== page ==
State Department: Citgo 6 moved from house arrest to prison

State Department: Citgo 6 moved from house arrest to prison
U.S. Special Representative for Venezuela Elliott Abrams warned those who support Venezuelan President Nicolas Maduro, specifically Russia, that doing so will no longer be "cost-free." Photo by Kevin Dietsch/UPI | License Photo

Feb. 6 (UPI) -- Six U.S. oil executives held in Venezuela have been moved to the country's infamous Helicoide prison, the State Department revealed Thursday.

In a briefing with reporters, Special Representative for Venezuela Elliott Abrams said the State Department has learned that the oil executives known as the "Citgo 6" were rounded up Wednesday by SEBIN, the nation's intelligence agency, and transported to the prison in the capital Caracas.


"We condemn this cruel and indefensible action and demand that their long, unjust detention come to an end and they be allowed to leave Venezuela," Abrams said during the briefing.

The five dual U.S.-Venezuelan citizens and one U.S. permanent resident are employees of the Houston-based oil refiner Citgo, which is owned by Venezuelan state-run PDVSA.

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The six men were arrested in November 2017 and charged with corruption, which they deny. In December, after spending more than two years in a military intelligence facility, they were moved to house arrest, according to Share America, which is managed by the State Department.


Abrams said the men were under house arrest in their own houses but that they were under constant surveillance and that their residences were most likely bugged.

News of the roundup comes on the heels of President Donald Trump honoring opposition leader Juan Guaido -- who has been trying to oust embattled Venezuelan President Nicolas Maduro for over a year -- in his State of the Union address on Sunday and then hosting the National Assembly leader to a state visit on Wednesday.

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According to one of the men's legal representatives, the Citgo 6 were removed without warning or judicial order and are being held in the same cell.

"Lawyers and relatives were not informed and they only information shared by the SEBIN officials on duty was that [they were taken away 'for medical checks,'" the legal team said in a statement, CNN reported.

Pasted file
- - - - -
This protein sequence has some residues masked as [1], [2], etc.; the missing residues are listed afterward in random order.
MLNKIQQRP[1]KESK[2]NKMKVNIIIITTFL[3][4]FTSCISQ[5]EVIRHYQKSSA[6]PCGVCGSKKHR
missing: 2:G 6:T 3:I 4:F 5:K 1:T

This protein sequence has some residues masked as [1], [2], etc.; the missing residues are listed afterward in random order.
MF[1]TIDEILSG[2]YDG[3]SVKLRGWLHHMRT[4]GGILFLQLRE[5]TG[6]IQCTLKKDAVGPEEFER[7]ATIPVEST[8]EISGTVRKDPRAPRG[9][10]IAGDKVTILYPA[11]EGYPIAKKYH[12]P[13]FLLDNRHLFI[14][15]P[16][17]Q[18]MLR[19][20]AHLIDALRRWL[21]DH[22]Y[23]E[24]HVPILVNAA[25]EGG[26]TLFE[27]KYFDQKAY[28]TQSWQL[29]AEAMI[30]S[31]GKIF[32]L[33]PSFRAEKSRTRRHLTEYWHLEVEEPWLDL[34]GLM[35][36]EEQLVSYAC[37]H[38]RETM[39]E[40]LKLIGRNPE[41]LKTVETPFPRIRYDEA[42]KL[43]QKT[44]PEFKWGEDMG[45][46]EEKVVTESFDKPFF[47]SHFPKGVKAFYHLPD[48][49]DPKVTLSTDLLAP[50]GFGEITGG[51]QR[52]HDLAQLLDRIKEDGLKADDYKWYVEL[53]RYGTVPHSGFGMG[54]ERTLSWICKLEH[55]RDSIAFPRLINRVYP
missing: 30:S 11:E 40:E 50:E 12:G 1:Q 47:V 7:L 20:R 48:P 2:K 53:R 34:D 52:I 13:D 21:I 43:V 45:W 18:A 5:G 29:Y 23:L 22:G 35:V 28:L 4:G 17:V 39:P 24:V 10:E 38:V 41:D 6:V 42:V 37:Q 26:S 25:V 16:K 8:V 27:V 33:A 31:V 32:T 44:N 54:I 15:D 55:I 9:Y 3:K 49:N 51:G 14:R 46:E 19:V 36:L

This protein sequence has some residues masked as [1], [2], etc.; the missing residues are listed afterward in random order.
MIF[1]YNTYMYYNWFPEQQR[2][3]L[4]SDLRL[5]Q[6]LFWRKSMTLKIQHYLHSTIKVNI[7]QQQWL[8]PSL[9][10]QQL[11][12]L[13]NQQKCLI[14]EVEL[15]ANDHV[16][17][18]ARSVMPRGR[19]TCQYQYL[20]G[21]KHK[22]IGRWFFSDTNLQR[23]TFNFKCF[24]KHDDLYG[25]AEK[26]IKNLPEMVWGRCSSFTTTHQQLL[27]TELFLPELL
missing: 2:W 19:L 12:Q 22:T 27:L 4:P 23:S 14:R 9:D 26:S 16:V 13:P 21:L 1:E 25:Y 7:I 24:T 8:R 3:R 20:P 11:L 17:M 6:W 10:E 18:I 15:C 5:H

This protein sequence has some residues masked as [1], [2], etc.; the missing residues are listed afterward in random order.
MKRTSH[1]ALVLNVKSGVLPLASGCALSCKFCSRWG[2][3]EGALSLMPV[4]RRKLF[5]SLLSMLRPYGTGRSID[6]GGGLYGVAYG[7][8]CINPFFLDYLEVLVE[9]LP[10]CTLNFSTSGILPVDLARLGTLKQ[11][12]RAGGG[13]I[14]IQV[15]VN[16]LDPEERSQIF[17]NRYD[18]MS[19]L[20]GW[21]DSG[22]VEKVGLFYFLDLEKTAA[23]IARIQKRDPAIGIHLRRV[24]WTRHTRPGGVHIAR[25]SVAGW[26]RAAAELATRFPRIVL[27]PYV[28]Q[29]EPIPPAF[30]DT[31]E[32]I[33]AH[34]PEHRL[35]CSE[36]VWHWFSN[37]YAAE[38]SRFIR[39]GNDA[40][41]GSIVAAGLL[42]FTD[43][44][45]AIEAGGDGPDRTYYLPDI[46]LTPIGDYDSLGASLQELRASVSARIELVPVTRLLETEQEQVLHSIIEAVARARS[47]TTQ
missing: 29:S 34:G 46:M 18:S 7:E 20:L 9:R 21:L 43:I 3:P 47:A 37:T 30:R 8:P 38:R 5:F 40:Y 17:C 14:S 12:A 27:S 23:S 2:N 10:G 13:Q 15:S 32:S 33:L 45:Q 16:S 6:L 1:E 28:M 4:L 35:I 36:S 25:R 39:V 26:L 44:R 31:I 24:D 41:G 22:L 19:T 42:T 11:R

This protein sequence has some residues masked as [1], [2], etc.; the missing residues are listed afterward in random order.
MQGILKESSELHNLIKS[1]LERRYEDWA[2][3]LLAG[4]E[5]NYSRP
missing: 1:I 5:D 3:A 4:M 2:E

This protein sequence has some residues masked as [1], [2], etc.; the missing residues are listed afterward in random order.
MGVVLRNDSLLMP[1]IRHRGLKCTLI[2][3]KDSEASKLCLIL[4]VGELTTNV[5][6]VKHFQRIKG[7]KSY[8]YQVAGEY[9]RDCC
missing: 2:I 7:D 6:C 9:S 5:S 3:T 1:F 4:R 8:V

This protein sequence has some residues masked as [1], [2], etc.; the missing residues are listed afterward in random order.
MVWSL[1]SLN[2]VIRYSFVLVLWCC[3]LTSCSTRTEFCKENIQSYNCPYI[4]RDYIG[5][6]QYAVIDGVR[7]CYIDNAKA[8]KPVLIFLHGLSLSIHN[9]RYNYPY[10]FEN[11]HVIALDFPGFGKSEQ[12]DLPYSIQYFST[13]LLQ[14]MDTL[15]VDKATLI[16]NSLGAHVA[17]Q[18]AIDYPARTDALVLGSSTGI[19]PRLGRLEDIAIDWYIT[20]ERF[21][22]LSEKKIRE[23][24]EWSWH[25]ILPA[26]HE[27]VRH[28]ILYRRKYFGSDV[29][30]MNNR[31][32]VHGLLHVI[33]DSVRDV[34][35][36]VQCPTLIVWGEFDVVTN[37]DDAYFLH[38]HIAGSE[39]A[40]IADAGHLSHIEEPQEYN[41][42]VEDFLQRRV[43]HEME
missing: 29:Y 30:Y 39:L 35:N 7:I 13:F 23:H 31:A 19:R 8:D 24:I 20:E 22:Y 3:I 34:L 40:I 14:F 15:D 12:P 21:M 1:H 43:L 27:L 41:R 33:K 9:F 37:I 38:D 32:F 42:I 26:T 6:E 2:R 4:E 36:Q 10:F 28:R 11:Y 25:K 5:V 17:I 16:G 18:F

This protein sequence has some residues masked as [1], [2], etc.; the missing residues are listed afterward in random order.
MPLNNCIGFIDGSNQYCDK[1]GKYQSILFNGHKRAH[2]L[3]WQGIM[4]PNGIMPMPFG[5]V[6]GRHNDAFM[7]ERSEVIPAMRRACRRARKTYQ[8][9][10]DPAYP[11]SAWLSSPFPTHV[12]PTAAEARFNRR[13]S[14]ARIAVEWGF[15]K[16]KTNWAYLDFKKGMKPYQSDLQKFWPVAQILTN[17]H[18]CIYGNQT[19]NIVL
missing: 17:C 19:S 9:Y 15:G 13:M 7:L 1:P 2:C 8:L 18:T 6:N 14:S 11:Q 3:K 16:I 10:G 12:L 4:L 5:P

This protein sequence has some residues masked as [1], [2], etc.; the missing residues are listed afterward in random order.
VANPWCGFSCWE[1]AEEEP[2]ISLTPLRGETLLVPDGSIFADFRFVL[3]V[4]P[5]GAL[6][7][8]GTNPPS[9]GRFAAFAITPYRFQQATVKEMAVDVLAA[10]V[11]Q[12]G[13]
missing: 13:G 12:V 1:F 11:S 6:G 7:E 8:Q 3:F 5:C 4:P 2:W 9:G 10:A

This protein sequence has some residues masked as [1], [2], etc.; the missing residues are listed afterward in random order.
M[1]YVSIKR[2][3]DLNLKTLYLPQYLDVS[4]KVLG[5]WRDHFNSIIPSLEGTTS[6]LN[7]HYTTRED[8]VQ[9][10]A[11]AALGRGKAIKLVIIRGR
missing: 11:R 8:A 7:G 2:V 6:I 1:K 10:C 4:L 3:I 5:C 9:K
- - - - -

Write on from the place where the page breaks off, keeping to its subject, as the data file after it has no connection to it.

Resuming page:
Abrams said he would not speculate on why the roundup occurred but said "the timing is suspicious."

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During their previous detention, Abrams said the State Department had concerns over the men's health as it was unknown if they had access to doctors or medicine and that it takes their current situation "very seriously." He added they have made "a number of efforts" Thursday to gain information about their condition and gain their release from prison.


The United States has repeatedly escalated pressure on Maduro to step down to instigate a Democratic transition in the socialist nation since his re-election was deemed illegitimate in 2018. Guaido, who is the head of the National Assembly, which is the last bastion of democracy in Venezuela, appointed himself interim president in early 2019.

The United States is one of nearly 60 mostly Western democracies to back Guaido's claim and has repeatedly imposed sanctions against the Maduro regime.

However, despite the political and financial pressure, he has maintained his grip on power with the support of Russia and Cuba, the State Department has said.

On Wednesday prior to the arrests, a senior administration official said they were planning to increase their maximum pressure campaign on Maduro.

"You'll see some impactful measures within the next 30 days, which will be very important and further crippling on the Regime.

On Thursday, Abrams warned Russia that they may soon learn that its support of Maduro "will no longer be cost-free."

"You will see steps unfold in the coming weeks that demonstrate the seriousness of our intentions in Venezuela," he said.

Citgo has been contacted for comment.

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